Linton: You’ll notice that at the beginning of the film, everyone in the office is female except for one guy. That was very deliberate. I wanted the character to have this cool, diverse office of like a stylish, brilliant woman. That was so important to me. Catherine is a different kind of feminist.
I asked about how Ed Westwick of Gossip Girl fame how he got involved, and Westwick sprung to life.
Westwick: I got involved, quite simply, my manager called me. They were friends with Louise and said she’s written a script and she’d love me to take a look at it. I did and I was laughing and smiling through the read. I said, ‘I’ve got to meet the lady who wrote this!’. So I went along and we had a great chat. Louise shared her vision for the film and I saw her energy and passion for it. I thought, this woman is so brave and just full of great ideas. I‘ve got to do this, I’ve got to have a go.
Westwick also remarked it was interesting that the film was an outlandish comedy and as a performer, he’d always wanted to stretch his wings in that way. Linton interrupts him with high praise.
Linton: You are a brilliant comedic actor! Sometimes he made me laugh so hard, I couldn’t actually focus.
Linton goes on to describe a long day where Westwick kept the atmosphere light and bright despite the long hours. Linton feared it was her that was ruining the takes. But Westwick was there to get things back on track.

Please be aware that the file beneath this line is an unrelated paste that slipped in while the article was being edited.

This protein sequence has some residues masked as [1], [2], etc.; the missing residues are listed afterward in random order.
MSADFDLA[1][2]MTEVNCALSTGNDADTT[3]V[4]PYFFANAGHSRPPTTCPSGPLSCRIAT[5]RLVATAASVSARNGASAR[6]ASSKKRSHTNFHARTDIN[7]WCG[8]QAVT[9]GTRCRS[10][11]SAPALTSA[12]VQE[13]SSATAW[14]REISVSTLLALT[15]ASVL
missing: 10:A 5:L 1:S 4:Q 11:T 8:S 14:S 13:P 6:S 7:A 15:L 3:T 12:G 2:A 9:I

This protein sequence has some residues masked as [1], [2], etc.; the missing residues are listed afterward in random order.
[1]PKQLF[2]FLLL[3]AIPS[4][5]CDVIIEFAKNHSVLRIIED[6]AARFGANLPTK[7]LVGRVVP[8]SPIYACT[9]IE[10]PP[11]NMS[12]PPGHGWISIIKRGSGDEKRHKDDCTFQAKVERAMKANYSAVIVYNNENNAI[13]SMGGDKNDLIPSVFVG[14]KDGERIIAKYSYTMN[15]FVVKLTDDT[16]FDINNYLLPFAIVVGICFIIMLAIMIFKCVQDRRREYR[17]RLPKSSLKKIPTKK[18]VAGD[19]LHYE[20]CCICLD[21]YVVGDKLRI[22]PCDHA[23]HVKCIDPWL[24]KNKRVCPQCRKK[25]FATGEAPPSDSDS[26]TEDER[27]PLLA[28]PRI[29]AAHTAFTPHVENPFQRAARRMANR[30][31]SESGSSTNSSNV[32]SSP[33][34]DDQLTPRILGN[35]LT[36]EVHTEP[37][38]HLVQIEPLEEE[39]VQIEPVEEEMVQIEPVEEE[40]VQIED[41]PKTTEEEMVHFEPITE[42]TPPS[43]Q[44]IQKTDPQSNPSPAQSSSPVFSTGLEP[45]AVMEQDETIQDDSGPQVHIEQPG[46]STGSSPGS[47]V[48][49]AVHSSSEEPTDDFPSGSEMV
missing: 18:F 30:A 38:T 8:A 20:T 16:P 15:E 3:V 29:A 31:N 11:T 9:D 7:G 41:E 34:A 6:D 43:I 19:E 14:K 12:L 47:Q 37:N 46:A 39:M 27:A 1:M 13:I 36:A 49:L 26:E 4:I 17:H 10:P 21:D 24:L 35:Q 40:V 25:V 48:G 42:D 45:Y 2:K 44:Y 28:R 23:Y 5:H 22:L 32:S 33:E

Westwick: I’m quite bipolar. I can go from being really incredibly serious and professional to an absolute goofball in one second.
Linton: If we’re not getting the day done because I’m laughing too hard he’s like, ‘C’mon Louise, let’s get it together!”
Here’s a clip of Linton talking about what draws Catherine to Tyler!
All in all, it sounds like a fun shoot creating a dream project. I asked Linton to talk about the inspiration for the film and for Catherine’s frosty demeanor.
Linton: You know, when inspiration hits, you just got to plow into it. I was just having fun, you know? The character of Catherine makes me laugh. In many ways, she’s a parody of… sort of the media persona that they’ve created about me. I mean I have a good enough sense of humor and I can make fun of myself, and that’s kind of what this movie is. It’s a parody, it’s satire, caricature.
It may be time to take a quick sidebar. Just who is Linton, and why has the media created a persona of her? More in that in a minute, but take note of the idea of the movie being satirical.
TG: In that vein, I think there’s a viewing of this movie that can be seen as a vanity project. How does this movie set itself apart from that? Or is that something that you revel in and you’re like, ‘I do what I want!’.
I said the last part cheekily, but Linton seemed to chew on the question thoughtfully.